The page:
WASHINGTON (Sinclair Broadcast Group) — Negotiations on the government spending bill are at a standstill after President Donald Trump threatened to shut down the government if Congress does not appropriate $5 billion for a border wall between the United States and Mexico.
Congress and the White House have the next ten days to reach a deal or the government will go into a partial shutdown at midnight, Dec. 8.
What was already expected to be a challenging fight over funding the government, has become increasingly complicated amid growing chaos at the U.S.-Mexico border where thousands of Central Americans are waiting to claim asylum in the United States.
With clashes breaking out in recent days between migrants and border patrol agents and the Department of Homeland Security temporarily closing a major port of entry, Trump argued the timing is right for a showdown over border security.
"If I was ever going to do a shutdown over border security, when you look at the caravans, when you look at the mess, when you look at the people coming in, this would be a very good time to do a shutdown," Trump said before Thanksgiving.
At a Monday rally in Mississippi, Trump repeated the message and urged Congress to fully fund the wall. "If this isn’t the right time to get funding, when you look at what’s happening at the border, there will never be a right time," he told supporters. "So we're going very strongly for funding for the wall."
While Trump has demanded $5 billion for the wall, and gotten it from the Republican-controlled House, Senate Democrats have only agreed to appropriate $1.6 billion for border security infrastructure and technology.
"This is our position," Minority Leader Chuck Schumer, D-N.Y., told reporters Tuesday. "If there's any shutdown, it's on President Trump's back."
Neither party in Congress wants to see a government shutdown, but that will be the inevitable outcome if the Democrats and President Trump remain inflexible. Republicans who are in discussions with the White House said they don't expect the president will waver, particularly in light of recent developments with the migrant caravans.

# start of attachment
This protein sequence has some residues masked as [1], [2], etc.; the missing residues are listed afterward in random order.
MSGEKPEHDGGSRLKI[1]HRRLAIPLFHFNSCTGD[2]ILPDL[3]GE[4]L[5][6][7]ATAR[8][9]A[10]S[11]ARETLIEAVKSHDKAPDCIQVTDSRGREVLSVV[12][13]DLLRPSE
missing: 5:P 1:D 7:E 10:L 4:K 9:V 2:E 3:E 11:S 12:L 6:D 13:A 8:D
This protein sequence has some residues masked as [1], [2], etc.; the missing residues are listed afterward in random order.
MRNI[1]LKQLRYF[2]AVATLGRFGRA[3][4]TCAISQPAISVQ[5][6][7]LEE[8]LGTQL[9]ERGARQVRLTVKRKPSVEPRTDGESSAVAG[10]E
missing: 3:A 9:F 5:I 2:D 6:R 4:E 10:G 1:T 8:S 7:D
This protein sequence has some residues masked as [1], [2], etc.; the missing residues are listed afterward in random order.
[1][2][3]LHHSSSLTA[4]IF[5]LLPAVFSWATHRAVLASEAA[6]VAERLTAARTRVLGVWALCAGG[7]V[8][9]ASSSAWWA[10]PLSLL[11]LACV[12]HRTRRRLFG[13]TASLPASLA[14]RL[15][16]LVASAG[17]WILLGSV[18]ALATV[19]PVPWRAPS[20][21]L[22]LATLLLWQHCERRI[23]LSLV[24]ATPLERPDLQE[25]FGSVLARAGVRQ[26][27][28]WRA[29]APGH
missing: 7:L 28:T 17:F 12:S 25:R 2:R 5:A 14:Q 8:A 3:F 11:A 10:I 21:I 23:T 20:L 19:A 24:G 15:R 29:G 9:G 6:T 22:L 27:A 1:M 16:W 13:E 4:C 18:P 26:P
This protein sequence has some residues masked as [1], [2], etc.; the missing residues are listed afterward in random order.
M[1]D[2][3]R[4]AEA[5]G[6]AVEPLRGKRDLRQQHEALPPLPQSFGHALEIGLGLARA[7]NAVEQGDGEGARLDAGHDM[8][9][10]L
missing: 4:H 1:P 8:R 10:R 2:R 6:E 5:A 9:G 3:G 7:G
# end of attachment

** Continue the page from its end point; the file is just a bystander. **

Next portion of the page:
"The world has changed dramatically in the last week or two. He's not going to take 1.6 [billion dollars]," Sen. Lindsey Graham, R-S.C., told reporters Tuesday. "If you don't see a need to substantially secure the border given all the threats we face, then you're not seeing the same movie I'm seeing."
Graham called the Democrats' $1.6 billion offer a "non-starter" and said he would advise Trump not to accept that deal.
According to Chairman of the Senate Appropriations Committee Richard Shelby, R-Ala., the $5 billion border wall funding is a red line for President Trump who gave no indication that he is willing to settle for less. "That's what he tells us," he told reporters.
Shelby would not confirm whether Trump directly threatened to veto a government spending bill that did not fully fund the wall but said, "We're pursuing our goal, and that goal is to fund the government."
Senate appropriators met with Trump at the White House before Thanksgiving but many have not spoken with him since his repeated threats to shut down the government.
Sen. Shelly Moore-Capito, R-W.V., described negotiations as "ongoing" between both parties in the Senate and the White House. "We've got to find sweet spot here," she said.
In total, the Department of Homeland Security has estimated the cost of the border wall and related infrastructure will reach $25 billion. After a similar fight over the wall earlier this year, Congress approved $1.3 billion for the wall, which Trump called a "down payment."
"I wouldn't be surprised if the president stands his ground here and says I'm not budging," Sen. John Kennedy, R-La., told Sinclair Broadcast Group.
Sen. John Thune, R-S.D. noted that the president "is very passionate about getting funding for the wall." He added, "We want to push that as hard as possible can, but we'll have to see what the negotiations with the Democrats ... might ultimately look like."